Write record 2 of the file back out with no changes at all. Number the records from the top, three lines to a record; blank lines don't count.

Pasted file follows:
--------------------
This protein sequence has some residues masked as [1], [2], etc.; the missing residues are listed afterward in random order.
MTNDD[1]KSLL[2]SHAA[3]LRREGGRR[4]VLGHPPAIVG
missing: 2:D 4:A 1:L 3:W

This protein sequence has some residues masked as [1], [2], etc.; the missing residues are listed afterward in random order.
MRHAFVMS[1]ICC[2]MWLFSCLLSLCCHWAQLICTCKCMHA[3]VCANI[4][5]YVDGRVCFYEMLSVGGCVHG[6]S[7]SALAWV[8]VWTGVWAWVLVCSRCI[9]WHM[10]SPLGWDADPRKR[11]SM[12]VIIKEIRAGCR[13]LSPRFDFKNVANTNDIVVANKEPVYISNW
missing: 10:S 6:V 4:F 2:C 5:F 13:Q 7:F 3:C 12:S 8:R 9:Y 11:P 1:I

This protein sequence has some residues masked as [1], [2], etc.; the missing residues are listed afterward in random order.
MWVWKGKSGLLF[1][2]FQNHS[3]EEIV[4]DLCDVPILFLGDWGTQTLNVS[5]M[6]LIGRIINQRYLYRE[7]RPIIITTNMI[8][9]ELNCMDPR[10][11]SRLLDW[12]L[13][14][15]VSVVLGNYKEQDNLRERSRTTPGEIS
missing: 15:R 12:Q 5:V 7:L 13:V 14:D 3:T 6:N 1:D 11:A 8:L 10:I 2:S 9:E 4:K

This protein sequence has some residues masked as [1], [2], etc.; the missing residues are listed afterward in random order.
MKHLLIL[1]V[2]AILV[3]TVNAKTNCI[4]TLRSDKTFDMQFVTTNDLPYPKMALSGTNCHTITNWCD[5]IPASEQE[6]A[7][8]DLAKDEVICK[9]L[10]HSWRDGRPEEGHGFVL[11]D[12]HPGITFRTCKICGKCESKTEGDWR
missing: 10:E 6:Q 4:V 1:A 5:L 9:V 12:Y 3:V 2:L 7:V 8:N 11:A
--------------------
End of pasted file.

This protein sequence has some residues masked as [1], [2], etc.; the missing residues are listed afterward in random order.
MRHAFVMS[1]ICC[2]MWLFSCLLSLCCHWAQLICTCKCMHA[3]VCANI[4][5]YVDGRVCFYEMLSVGGCVHG[6]S[7]SALAWV[8]VWTGVWAWVLVCSRCI[9]WHM[10]SPLGWDADPRKR[11]SM[12]VIIKEIRAGCR[13]LSPRFDFKNVANTNDIVVANKEPVYISNW
missing: 10:S 6:V 4:F 2:C 5:F 13:Q 7:F 3:C 12:S 8:R 9:Y 11:P 1:I